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Nuclear force microscope

  1. Oct 18, 2005 #1
    Does anybody know if the nuclear force microscope exists, where one could remove or put 1 nucleon at a time into an exisiting nucleus ? (using the same principle as AFM should be too gross...since the tip can not, at my knowledge..be made of one nucleon...maybe an electromagnetic coupling that could transport the nucleon if non neutral...but then how to overcome the coulombic repulsion from the other protons ?
     
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  3. Oct 18, 2005 #2

    ZapperZ

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    No, that doesn't exist. We have no way of isolating the nucleus without the surrounding electrons (both on the material and on the tip) shielding and interfering.

    Zz.
     
  4. Oct 18, 2005 #3
    I thought ions were atoms without a certain number of electron less..until you have no electrons anymore...so could it be possible to ionize a surface (for example with laser beams or other electrical fields?) But then the problem above remains to overcome the coulomb repulsion.
     
  5. Oct 18, 2005 #4

    ZapperZ

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    Which ions?

    The "ions" that make up the lattice structure of a material/solid are not fully ionized. In a metal, for example, while the conduction electrons do not actually stay with a particular ion, they still surround and permeate the crystal structure to produce no net charge on average. But each ion site still has all the other remaining electrons fully localized to that nucleus and at that site. It will take a tremendous amount of effort and energy to create a "pseudo-plasma" in a solid.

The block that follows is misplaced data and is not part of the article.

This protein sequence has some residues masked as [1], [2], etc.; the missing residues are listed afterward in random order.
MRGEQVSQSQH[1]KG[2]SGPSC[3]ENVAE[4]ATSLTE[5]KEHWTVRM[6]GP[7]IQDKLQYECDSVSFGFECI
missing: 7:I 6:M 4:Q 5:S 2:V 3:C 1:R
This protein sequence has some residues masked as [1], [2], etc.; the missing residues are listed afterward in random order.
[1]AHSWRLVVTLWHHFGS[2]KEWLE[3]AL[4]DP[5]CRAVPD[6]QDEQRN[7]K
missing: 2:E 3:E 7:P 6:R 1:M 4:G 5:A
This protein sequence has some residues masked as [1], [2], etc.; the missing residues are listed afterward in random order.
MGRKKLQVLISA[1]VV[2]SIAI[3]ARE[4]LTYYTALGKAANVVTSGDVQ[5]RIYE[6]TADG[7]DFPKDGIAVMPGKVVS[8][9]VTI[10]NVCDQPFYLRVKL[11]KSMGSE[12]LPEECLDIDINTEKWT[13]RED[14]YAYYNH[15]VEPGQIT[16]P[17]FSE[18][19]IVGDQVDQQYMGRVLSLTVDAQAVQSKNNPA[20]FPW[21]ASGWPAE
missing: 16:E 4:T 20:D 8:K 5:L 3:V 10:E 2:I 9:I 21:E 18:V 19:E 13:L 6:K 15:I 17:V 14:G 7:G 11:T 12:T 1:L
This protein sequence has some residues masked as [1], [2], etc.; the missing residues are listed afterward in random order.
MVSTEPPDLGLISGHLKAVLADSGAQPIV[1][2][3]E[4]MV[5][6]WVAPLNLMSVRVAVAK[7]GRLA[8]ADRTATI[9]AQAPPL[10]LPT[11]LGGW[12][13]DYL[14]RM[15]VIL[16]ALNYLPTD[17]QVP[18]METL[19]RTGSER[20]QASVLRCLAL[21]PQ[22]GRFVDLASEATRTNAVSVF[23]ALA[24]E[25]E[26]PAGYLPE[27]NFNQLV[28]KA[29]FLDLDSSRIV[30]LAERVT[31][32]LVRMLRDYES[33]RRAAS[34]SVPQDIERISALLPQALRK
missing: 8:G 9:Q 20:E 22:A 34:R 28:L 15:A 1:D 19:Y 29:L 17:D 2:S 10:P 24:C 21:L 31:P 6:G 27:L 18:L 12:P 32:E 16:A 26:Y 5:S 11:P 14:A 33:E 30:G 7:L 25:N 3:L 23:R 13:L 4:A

Zz.
     
  6. Oct 19, 2005 #5

    Gokul43201

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    This is impossible (and it doesn't exist ,as Zz's covered). You want to pluck out an individual nucleon from a substrate nucleus, attach this nucleon to a nucleus on the probe tip and deliver this extra nucleon to the substrate at a different location. You are trying to achieve a nuclear transmutation at the tip of an STM-type device ! Do you have any idea of the energy scales involved ? We're talking about the strong-interaction here...not EM forces.
     
  7. Oct 19, 2005 #6
    Yes...that's why they produce heavy ions only in accelerators...because the energy needed is too high...the alchemists were dissolved a long time ago...or maybe in plasma...but this seems not so well controlled..maybe one day somebody will find how to produce gluon between the ion in the trap and a proton to glue them together....or something that look more controlled than extreme high temperature or acceleration...but thos are the new alchemists...so just forget that
     
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